Vail Daily letter: Suck it up and get to work

Dear President Obama,

After waking up Wednesday morning, I am sure you could be forgiven for thinking that the world had come to an end. Having said this, please bear in mind that those newly elected lawmakers may be thinking quite the contrary. So I guess you could say that as a good starting point, both of you agree on something — that the status quo is in for somewhat of a shakeup.

You might be forgiven too for thinking that two years is not enough time to get much done, especially considering how much opposition you are facing. You have a big job (and not a very well paid one for I note you make about half the annual salary as the Australian leader, Prime Minister Abbott) and I don’t want to pile too many more expectations on you, but after all you did take on this job (twice) so I ask you again, with all due respect, to suck up this “loss” and get on with the job that you and the rest of the nation’s leaders have agreed to do — act in the best interests of us all.

I am an American/Australian and because of that I get to have heroes from both countries. As a child who grew up in the segregated South and found my soul as a teenager in the great upheaval of the ’60s, your election to the presidency was a pivotal moment in my life. So although it may be too soon to call you a hero, certainly your ascension to this high office was heroic. It may have slipped your notice, what with the election and all, that a great Australian hero died recently at the age of 98. Gough Whitlam was prime minister for three years in the 1970s and beloved (and berated) for decades.

I bring his passing up for two reasons — one as a reminder of the length of his tenure and two because I believe you may find that you have a lot in common. In those three years he managed to introduce and get through Parliament: Medibank (the beginning of Australian universal health care) and the Trade Practices Act, the tariff protections, and introduced no-fault divorce and while he was at it set up the Family Law Court,the Federal Court, federal legal aid, the Racial Discrimination Act, needs-based schools funding, the abolition of conscription, the law reform commission, student financial assistance, the Heritage Commission, non-discriminatory immigration rules, community health clinics, Aboriginal land rights and lowered the minimum voting age to 18 years.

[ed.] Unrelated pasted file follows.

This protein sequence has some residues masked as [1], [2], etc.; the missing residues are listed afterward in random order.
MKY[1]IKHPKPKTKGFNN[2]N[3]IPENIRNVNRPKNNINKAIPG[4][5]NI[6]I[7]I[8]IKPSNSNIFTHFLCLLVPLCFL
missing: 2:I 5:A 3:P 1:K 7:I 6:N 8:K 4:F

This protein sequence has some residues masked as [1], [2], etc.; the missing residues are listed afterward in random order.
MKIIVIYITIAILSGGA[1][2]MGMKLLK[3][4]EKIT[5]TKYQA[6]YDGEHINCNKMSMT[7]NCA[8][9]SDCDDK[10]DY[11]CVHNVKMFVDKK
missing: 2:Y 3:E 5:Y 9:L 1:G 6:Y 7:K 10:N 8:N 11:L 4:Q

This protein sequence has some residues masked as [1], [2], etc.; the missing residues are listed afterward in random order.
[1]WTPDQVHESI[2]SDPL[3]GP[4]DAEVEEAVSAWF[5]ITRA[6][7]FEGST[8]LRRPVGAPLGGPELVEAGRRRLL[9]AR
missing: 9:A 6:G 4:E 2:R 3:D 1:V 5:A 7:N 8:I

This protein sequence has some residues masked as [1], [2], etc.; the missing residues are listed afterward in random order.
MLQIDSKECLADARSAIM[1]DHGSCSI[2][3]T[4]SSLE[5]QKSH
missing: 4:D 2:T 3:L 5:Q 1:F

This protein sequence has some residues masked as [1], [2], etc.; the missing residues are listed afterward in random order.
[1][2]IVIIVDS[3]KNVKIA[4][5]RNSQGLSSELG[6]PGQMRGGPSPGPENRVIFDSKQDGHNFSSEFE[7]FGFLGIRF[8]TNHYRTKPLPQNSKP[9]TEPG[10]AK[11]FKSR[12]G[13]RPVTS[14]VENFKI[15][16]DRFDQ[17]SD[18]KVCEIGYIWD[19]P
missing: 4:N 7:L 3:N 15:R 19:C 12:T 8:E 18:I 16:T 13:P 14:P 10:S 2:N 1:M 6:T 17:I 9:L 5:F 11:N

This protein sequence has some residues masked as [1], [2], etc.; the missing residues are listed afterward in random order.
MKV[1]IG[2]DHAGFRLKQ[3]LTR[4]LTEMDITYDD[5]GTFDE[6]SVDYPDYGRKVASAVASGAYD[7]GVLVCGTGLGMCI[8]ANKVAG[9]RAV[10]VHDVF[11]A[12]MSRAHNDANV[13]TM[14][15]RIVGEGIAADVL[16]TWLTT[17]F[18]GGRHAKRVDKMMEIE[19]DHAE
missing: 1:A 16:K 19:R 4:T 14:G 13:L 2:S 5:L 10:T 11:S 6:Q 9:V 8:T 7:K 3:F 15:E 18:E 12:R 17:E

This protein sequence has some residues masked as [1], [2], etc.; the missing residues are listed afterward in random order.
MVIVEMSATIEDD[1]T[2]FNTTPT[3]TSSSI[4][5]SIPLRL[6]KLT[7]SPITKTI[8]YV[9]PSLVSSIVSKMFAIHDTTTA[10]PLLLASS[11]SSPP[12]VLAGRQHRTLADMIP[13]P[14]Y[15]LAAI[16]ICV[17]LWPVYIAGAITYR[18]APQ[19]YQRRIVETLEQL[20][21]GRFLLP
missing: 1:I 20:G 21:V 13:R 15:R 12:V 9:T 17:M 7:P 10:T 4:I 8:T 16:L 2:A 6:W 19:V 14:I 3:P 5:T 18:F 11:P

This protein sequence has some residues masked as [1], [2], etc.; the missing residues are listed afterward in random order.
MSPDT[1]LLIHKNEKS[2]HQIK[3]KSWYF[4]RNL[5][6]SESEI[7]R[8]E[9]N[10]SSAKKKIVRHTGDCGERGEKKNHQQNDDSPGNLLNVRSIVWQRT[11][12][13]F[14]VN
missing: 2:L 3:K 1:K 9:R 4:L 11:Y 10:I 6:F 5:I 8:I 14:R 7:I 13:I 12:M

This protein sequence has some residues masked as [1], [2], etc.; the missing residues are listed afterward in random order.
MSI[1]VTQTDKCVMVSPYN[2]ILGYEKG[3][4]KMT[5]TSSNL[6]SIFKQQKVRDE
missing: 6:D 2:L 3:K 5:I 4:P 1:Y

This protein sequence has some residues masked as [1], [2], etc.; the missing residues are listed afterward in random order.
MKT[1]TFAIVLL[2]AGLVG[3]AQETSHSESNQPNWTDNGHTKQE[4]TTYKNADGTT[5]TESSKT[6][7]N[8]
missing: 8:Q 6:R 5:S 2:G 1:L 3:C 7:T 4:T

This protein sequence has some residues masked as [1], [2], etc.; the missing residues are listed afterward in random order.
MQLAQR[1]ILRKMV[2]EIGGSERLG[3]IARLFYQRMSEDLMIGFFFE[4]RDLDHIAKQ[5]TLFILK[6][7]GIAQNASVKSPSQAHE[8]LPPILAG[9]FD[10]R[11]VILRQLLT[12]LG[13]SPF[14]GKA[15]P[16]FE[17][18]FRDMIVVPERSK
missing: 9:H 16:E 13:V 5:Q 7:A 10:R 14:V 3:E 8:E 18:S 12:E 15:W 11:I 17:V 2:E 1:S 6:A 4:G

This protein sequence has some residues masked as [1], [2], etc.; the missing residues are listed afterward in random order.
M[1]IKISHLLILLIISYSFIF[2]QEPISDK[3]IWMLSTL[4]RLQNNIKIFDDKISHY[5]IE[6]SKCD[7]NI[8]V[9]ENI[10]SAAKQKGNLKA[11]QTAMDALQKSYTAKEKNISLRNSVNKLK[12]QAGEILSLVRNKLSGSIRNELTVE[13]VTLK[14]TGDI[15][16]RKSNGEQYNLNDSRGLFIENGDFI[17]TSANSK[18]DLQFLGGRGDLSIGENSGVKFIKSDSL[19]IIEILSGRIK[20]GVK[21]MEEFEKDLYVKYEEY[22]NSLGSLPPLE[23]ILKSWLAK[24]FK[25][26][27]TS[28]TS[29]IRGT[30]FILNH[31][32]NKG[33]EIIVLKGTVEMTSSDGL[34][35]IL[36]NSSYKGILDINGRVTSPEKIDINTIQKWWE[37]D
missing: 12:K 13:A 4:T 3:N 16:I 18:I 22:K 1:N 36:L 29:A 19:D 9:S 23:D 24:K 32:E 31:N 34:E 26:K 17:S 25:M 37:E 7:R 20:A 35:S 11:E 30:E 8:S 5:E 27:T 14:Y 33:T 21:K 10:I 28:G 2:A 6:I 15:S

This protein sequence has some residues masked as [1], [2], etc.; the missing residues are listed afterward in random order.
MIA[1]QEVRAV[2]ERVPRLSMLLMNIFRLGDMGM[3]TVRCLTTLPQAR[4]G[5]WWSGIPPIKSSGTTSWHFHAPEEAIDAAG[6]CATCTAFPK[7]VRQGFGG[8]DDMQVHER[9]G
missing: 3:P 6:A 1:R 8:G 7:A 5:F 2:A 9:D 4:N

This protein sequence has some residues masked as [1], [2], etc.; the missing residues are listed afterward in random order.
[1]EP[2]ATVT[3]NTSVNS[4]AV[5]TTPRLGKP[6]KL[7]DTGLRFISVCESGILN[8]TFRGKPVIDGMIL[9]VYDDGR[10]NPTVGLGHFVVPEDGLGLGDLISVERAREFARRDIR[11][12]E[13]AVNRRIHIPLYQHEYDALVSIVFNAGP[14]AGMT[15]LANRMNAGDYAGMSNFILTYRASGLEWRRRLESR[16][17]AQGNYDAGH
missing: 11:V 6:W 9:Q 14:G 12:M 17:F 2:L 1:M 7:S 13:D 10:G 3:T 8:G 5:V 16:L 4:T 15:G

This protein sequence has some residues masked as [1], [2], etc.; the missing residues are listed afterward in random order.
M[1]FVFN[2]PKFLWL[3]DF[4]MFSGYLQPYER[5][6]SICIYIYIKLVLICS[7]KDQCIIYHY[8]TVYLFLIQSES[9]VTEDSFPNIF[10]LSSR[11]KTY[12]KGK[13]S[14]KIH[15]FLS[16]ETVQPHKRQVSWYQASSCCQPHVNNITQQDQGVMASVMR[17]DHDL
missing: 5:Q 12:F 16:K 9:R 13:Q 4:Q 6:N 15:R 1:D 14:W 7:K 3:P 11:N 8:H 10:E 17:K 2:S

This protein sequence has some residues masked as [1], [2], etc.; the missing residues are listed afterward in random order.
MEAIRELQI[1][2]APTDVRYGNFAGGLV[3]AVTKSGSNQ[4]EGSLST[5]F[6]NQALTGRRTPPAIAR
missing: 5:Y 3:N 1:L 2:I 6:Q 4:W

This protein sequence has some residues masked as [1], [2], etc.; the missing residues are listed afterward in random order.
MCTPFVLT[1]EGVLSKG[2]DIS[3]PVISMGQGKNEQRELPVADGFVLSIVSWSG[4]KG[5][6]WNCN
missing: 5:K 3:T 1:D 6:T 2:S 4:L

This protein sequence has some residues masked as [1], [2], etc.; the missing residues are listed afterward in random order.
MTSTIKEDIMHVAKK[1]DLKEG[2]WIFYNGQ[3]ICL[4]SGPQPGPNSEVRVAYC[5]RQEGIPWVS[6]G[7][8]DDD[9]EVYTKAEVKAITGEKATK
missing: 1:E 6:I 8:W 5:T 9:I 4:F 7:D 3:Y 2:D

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I might point out he did this while coping with a hateful opposition, recalcitrant states and fractious bickering and back stabbing within his own party as well as a malevolent media. He was also quite tall and, oh yes, he was elected with some of the highest expectations a political leader has had to carry. You can see the similarities. While Whitlam gave us leadership that demonstrated “the textbook case of reform trumping management” on his death Gough gave us something else — he gave us the opportunity for Noel Pearson, another great Australian and Bagaarrmugu and Guggu Yalanji man, to deliver one of the most memorable eulogies of all time. I have attached the link for your convenience,, and humbly suggest you take a minute to listen to it as I think it reflects what I believe is the essence of leadership, especially leadership under pressure.

It might come in handy when your staff, the “other side” or even when Fox News, says that two years is not enough time to get anything done. Granted it took “this old man” Gough Whitlam three years, but you have a running start. (It is customary in indigenous culture to not speak or write the name of the deceased. You will find Mr. Pearson honors this custom when he refers to former Prime Minister Whitlam as “this old man”. It is not asign of disrespect.) You seem a real champion and I know you will give the next two years a red hot go. I look forward to our continuing correspondence and wish you all the best.

Connie Woodberry

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